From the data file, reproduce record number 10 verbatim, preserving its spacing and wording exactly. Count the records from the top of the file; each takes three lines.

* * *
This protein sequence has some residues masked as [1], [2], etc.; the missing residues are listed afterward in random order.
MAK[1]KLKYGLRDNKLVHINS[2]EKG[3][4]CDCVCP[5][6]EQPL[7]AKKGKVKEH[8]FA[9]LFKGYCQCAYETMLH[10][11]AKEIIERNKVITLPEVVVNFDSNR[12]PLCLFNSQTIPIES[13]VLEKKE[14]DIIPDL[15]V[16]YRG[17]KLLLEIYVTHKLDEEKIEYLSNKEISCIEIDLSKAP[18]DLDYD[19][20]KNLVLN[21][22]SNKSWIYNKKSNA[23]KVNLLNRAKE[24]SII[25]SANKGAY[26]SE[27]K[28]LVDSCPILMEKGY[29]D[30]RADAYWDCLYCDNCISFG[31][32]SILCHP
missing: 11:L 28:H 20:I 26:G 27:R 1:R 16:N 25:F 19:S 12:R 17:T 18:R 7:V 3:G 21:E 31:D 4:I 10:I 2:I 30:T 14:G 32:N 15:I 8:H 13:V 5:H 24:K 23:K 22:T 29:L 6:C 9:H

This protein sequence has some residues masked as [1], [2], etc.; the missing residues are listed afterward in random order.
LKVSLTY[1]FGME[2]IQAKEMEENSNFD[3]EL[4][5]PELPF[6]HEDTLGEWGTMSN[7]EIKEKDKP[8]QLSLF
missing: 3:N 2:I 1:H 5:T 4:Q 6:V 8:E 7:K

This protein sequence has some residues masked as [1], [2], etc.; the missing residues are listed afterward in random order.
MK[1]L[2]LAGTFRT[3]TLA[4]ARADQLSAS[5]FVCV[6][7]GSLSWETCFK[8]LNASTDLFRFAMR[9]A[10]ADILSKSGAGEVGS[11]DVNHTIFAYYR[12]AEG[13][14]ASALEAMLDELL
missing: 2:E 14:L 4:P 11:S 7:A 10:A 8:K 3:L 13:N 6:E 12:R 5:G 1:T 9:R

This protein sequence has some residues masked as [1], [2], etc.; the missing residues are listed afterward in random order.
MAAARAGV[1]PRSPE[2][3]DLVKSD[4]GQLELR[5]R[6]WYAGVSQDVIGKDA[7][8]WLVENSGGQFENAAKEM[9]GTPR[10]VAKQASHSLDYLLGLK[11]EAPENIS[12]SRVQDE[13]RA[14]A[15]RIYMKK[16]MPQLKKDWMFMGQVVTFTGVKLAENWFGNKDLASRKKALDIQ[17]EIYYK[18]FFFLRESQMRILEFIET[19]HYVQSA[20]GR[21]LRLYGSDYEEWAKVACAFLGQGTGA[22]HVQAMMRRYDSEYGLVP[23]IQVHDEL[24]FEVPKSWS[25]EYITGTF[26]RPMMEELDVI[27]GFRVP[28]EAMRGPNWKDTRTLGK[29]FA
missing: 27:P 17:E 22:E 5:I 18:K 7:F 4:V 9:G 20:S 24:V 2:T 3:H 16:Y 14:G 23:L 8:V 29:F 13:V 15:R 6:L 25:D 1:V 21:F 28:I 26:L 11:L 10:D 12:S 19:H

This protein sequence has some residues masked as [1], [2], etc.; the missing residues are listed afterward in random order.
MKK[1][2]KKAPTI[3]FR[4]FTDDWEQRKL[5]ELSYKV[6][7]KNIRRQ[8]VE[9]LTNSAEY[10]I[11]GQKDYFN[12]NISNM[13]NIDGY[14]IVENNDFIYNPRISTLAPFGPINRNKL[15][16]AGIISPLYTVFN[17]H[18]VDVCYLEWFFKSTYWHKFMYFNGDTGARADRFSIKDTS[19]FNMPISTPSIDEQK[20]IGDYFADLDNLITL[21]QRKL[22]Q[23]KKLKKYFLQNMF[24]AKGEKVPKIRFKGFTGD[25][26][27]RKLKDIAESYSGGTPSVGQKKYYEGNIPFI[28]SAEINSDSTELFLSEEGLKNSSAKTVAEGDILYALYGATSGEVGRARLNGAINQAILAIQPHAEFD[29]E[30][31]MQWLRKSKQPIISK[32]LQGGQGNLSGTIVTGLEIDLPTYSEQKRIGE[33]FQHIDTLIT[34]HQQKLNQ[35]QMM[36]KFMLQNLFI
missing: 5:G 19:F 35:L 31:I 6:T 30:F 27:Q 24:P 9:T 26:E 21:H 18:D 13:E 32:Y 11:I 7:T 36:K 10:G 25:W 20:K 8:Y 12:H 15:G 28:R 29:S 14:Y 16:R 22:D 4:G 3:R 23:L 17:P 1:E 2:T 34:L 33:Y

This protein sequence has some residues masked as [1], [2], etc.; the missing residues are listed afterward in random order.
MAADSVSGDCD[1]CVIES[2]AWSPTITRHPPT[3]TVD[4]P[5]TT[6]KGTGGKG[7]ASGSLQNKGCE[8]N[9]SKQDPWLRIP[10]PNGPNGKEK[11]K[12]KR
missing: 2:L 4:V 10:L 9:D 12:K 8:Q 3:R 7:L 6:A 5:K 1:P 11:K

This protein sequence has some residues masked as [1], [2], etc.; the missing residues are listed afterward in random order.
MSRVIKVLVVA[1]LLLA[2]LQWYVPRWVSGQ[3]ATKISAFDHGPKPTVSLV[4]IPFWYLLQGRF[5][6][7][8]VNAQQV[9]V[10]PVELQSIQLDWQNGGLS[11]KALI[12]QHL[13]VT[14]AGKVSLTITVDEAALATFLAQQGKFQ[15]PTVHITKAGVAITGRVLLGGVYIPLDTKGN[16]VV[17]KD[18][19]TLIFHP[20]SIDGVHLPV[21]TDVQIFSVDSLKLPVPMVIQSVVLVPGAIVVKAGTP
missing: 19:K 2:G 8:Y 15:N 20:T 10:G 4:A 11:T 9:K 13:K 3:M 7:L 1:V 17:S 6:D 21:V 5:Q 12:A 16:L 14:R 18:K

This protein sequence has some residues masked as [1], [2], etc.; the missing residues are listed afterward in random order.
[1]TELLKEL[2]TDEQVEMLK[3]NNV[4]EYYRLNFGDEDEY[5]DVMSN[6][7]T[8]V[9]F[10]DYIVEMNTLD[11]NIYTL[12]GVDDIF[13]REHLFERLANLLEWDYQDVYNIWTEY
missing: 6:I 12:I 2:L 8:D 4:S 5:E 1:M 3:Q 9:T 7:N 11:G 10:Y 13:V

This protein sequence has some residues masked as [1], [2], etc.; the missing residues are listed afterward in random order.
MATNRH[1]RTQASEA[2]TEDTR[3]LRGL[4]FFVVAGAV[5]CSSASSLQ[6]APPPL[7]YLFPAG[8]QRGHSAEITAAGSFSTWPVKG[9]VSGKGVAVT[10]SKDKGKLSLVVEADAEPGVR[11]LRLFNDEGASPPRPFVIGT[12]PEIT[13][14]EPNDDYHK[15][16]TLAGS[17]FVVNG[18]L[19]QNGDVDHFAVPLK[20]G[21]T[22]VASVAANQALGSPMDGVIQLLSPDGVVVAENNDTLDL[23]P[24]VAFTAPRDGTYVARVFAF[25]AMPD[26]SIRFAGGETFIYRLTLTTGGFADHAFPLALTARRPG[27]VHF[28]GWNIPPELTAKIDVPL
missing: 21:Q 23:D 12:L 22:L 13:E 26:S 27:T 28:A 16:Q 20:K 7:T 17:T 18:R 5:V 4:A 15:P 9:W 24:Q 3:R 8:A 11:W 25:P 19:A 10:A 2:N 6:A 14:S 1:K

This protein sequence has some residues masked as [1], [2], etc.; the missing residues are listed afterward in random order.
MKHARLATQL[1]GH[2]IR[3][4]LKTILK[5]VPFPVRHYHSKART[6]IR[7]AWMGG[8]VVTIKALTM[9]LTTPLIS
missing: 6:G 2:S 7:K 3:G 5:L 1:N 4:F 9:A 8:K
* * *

This protein sequence has some residues masked as [1], [2], etc.; the missing residues are listed afterward in random order.
MKHARLATQL[1]GH[2]IR[3][4]LKTILK[5]VPFPVRHYHSKART[6]IR[7]AWMGG[8]VVTIKALTM[9]LTTPLIS
missing: 6:G 2:S 7:K 3:G 5:L 1:N 4:F 9:A 8:K